KALAMAZOO, Mich. (WOOD) - Amerriel Cegers only has photographs to remember her mother's smile.
"I wear her ring," Amerriel told 24 Hour News 8.
Amerriel's mother Alicia Cegers died in August of 2010 after her tracheostomy tube got caught around a bed rail and became dislodged while she was living at Borgess Gardens nursing home near Kalamazoo.
Because of her size, Alicia was supposed to have two assistants help her to ensure her tracheostomy didn't dislodge. But in August 2010, only one aide was helping her. As the assistant moved her, Alicia warned that she was stuck. The aide adjusted her but Alicia said that she was still caught.
The aide the called a registered nurse for help, who later described Alicia as looking fearful and repeating that she couldn't breathe.
"That hurt, that she suffered like that," said Amerriel.
Alicia's breathing tube eventually came completely out and she was later pronounced dead at a local hospital.
The nursing assistant later claimed she cared for the resident by herself all the time.
The nurse called in to help with the tracheostomy told investigators that she'd only recently received her nursing license and hadn't worked on tracheostomies since nursing school.
"They promised us that they would take care of our mom," said Amerriel. "They didn't do it."
Target 8 pulled state inspection records on Borgess Gardens about three weeks ago because the nursing home is now on a federal watch list of nursing homes that need improvement called the Special Focus Facilities (SFF) list.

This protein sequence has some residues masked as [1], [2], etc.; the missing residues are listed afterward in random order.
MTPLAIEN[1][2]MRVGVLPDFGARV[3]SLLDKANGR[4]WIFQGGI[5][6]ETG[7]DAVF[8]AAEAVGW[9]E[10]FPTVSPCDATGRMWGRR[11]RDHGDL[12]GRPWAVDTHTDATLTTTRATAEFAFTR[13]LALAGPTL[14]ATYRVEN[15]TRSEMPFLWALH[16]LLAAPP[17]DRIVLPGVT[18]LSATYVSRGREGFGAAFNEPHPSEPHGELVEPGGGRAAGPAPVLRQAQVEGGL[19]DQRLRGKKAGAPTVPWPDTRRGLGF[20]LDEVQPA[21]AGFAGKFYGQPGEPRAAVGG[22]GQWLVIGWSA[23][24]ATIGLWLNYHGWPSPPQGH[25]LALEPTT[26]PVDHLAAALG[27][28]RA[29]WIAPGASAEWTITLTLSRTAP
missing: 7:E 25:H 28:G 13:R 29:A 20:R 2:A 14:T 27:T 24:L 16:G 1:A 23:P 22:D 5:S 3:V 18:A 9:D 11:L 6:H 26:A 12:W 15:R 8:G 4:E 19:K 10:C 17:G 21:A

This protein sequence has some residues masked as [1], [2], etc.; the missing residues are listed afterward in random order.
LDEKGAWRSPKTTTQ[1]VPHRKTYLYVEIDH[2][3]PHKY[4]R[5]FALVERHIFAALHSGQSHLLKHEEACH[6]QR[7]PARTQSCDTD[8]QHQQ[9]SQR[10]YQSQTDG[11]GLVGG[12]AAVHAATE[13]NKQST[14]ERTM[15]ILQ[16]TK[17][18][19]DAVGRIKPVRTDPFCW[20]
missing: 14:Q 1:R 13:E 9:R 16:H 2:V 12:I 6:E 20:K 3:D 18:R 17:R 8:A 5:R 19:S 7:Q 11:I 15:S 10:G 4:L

When the Centers for Medicare and Medicaid Services (CMS) recognizes what it considers a pattern of serious problems, it puts facilities on the SFF list. Those facilities are then at risk of losing federal funding if they fail to improve.
Borgess Gardens Administrator Beth Ann Brehm told Target 8 in November that the nursing home was working hard to improve their service after the serious incident.
Now that there's a pending lawsuit, Borgess Gardens won't comment specifically on what happened to Alicia Cegers, but reiterated that it has made several changes to ensure safety.
Brehm said earlier this month that Borgess Gardens now has a skills competency lab in which newly-hired employees have to demonstrate that they know how to do their job. Staff members also now have daily meetings, which they call 'huddles,' to go over safety concerns and improvements.
The nursing home has also hired more staff, including more registered nurses to ensure that more qualified people are working directly with patients.
Borgess sent Amerriel a check for $100, the amount of the fine the facility had to pay the state for what happened, but Amerriel won't cash it. She said it's a slap in the face.
Now, Ammeriel is on a mission. She's planning a wrongful death lawsuit to make sure this doesn't happen again.
"Fix it," she said.
Cegers' attorneys, with the Sam Bernstein Law Firm, sent Borgess Gardens a Notice of Intent citing a series of breakdowns they say ultimately lead to Alicia's death.
They're also questioning if Borgess Gardens is pouring most of its money into its state-of-the-art facility rather than better patient care.
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